Florida game had everything (not all good)
This was a game that had everything.
And that was unfortunate.
Oh, there was plenty of candy in the bowl. The good stuff, too. Not that generic "Joe's Saltwater Taffy" or "Facetious Pieces."
But there was the apple with the worm in it that old man Farnsworth at the end of the road was giving out.
It will be hard to disassociate this impressive Florida victory on Halloween night with the brawl that took place at the half. Players will be players and we get that teammates look out for teammates.
We also understand that no matter how long the game is played there will be some football players who don't understand that punching a guy with a helmet on is really dumb.
But it happened. Three players were ejected and we will wait and see if the SEC takes it any further. Dan Mullen, in full Halloween glory after the game with a complete Darth Vader costume on, probably could have made a better choice.
But that choice was made before the game. After the game, people weren't sure whether he was part of the problem or part of the solution. He said he was sprinting to the middle of the field because he was trying to get his players off the field.
Or maybe he was upset about the "late" hit that Kyle Trask took and wanted to get the head official's ear so he could think about it while hydrating at the half.
All I know for sure is this — Zachary Carter was playing the best game of his Florida career.
Until he chose not to play the second half.
Because that's what you choose when you start throwing punches.
Here is the amazing thing — even without Carter, even with three secondary starters unavailable (we assume COVID-19, which packs a pretty mean punch, is responsible), even with Trey Dean going out with an injury, this was the 2020 defense's finest hour.
And that's where we will take this. Oh, we'll get to offense.
"It sure seems like we're playing (a lot) with a partial defense," Mullen said. "We haven't lost confidence in anyone. We knew they would play with pride tonight."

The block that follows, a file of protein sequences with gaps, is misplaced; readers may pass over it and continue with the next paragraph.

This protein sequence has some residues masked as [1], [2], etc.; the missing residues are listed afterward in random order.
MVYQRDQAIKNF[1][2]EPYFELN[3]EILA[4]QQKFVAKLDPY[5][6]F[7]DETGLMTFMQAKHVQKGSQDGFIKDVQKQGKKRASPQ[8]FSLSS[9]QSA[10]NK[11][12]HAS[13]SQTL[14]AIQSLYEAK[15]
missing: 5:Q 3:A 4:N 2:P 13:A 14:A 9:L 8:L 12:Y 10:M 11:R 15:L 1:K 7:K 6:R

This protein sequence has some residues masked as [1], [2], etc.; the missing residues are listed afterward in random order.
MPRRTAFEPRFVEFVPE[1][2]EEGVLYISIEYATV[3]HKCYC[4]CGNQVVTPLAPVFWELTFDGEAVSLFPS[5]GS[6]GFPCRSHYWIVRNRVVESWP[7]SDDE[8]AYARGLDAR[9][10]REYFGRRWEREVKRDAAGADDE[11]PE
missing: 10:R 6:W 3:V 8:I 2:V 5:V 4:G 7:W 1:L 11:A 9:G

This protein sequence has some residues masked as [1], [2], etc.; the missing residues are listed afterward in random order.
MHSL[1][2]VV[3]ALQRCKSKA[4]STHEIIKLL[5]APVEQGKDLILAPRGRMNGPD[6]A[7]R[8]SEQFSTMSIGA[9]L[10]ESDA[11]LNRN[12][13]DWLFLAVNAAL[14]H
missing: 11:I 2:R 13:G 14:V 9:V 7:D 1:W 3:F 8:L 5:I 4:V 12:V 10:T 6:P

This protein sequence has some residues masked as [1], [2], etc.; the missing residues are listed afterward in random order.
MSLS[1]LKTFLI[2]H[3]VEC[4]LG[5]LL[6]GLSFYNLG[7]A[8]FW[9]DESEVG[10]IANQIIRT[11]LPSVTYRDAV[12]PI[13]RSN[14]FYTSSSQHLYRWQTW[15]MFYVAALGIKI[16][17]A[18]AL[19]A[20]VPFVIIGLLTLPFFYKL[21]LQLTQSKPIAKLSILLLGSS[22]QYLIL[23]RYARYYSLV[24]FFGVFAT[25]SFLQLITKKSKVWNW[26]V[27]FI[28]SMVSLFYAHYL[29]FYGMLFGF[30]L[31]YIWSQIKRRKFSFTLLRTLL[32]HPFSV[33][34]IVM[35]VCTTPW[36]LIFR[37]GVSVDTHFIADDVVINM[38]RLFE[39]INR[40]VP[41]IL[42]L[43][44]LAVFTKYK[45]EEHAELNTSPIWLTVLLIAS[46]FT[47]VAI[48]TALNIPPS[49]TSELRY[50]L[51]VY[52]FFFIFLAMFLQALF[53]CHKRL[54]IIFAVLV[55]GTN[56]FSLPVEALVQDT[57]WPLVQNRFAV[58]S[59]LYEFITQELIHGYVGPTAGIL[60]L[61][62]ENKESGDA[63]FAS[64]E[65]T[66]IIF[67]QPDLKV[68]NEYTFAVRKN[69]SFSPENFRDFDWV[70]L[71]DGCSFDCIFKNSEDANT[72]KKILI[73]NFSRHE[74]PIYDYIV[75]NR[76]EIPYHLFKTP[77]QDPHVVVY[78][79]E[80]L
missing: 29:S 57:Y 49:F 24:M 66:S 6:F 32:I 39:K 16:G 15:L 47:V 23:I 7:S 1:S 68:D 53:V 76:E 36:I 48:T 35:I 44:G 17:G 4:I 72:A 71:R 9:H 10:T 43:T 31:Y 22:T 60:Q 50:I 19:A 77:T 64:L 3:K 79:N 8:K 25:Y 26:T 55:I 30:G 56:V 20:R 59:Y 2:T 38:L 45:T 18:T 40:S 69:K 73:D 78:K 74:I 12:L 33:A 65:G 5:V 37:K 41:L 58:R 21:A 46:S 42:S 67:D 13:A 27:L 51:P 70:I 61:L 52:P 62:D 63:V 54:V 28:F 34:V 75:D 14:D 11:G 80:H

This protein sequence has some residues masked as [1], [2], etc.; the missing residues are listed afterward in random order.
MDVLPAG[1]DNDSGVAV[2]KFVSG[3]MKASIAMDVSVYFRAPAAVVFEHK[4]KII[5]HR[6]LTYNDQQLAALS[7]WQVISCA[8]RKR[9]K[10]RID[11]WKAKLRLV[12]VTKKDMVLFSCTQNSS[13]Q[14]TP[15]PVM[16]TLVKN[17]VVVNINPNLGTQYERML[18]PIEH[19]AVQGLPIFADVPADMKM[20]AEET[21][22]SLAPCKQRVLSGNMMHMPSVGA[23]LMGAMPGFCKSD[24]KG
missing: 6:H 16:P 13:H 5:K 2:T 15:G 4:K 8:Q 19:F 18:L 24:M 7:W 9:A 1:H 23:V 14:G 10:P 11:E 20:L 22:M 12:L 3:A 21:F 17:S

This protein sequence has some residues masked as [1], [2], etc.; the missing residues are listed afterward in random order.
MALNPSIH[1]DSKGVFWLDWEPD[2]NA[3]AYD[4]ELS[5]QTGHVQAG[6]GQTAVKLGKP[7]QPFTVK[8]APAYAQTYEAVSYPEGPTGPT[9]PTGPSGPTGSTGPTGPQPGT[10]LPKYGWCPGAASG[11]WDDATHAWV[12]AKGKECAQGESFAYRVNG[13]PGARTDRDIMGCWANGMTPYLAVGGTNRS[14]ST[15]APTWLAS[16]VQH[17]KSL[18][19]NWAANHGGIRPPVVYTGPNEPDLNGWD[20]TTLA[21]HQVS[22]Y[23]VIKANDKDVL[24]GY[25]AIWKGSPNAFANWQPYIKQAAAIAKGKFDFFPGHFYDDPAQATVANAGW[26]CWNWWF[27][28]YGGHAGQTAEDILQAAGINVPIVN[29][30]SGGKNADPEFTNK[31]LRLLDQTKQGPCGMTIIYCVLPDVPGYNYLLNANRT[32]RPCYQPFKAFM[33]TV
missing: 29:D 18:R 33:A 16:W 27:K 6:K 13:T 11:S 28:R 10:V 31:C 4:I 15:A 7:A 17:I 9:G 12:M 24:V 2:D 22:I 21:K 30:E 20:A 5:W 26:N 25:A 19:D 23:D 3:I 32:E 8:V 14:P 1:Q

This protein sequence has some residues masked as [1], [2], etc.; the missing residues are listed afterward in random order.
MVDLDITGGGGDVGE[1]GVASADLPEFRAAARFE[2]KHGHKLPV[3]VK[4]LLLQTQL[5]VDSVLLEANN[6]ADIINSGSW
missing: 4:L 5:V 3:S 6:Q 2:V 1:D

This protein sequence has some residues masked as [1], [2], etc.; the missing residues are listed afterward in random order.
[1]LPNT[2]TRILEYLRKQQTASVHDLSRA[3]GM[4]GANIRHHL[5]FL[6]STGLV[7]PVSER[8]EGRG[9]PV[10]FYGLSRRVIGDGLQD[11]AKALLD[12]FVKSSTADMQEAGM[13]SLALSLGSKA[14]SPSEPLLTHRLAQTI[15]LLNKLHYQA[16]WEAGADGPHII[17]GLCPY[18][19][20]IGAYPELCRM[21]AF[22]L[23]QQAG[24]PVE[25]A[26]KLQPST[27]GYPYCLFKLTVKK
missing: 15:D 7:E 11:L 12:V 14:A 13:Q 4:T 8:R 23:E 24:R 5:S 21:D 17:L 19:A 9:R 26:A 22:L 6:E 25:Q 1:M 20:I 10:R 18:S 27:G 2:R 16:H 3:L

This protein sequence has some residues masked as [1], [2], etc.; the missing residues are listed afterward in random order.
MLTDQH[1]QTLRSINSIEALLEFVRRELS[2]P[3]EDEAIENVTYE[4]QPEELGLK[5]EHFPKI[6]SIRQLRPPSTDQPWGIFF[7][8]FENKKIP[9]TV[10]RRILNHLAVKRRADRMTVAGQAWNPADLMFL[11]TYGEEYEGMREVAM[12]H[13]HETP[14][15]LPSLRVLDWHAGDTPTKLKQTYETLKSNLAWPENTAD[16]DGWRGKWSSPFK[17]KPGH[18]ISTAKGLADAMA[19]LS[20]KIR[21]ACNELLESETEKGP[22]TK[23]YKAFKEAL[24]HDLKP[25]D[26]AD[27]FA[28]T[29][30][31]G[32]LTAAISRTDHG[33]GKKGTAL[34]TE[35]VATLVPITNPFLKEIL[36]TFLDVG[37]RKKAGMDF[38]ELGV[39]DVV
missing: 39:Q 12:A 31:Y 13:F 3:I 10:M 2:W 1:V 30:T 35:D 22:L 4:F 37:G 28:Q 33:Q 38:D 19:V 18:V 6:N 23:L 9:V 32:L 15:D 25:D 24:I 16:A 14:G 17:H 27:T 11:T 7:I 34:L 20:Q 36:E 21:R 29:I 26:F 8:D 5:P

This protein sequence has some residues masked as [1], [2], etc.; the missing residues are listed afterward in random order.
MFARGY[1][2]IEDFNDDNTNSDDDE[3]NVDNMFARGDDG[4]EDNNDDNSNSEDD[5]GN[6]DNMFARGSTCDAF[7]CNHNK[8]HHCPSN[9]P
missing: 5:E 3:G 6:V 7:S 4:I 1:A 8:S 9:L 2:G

Man, I knew this defense missed tackle Kyree Campbell, but I had no idea it was this much.
"It raises the level of the defense," Mullen said. "When he's not in there, it's a trickle down. "But when he is in there it's a trickle up effect."
Really, the Gator defense came close to pitching kind of a shutout. One touchdown came on a Trask pick-six that was forced by Nick Bolton's pressure of the quarterback. Three points came on a field goal that was window dressing and the last seven came against guys that sent us scurrying for the website to see who they were.
So that's impressive and picking up a turnover at the end of the half to set up another score was huge.
By then, Trask had found his rhythm and so did the rest of the offense.
"We were doing it to ourselves, not capitalizing," said receiver Justin Shorter, who caught one of Trask's four TD passes. "After the second field goal (to give Florida a 6-0 lead), everyone was, 'Come on.' "
And they did. Because the hero of the night kind of took over the game for awhile. I can't explain some of the things Kadarius Toney does. I just know they are fun to watch.
His run of three touchdowns made everyone feel like everything was going to be OK. And from there, Florida could name its score.
Despite all of the downtime that usually is poisonous for an offense.
Practice? They don't need no stinkin' practice.
Give credit to Mullen for being able to overcome the rusty start by his offensive line and give him credit for holding this team together and give him credit for making sure nobody else did anything stupid in the second half. Players say Mullen calmed down a hot locker room.
Simply by reminding them of what lies ahead next week.
So, here they are. Right where they hoped to be when Georgia week rolled around. Win and you are probably going to win the SEC East. Lose and you probably are not.
By the time Saturday rolls around, all of the candy will be gone.
But Saturday's win is not one of those things that is handed out because you wear a costume.
This has to be earned.
Contact Pat Dooley at 352-374-5053 or at email@example.com. And follow at Twitter.com/Pat_Dooley.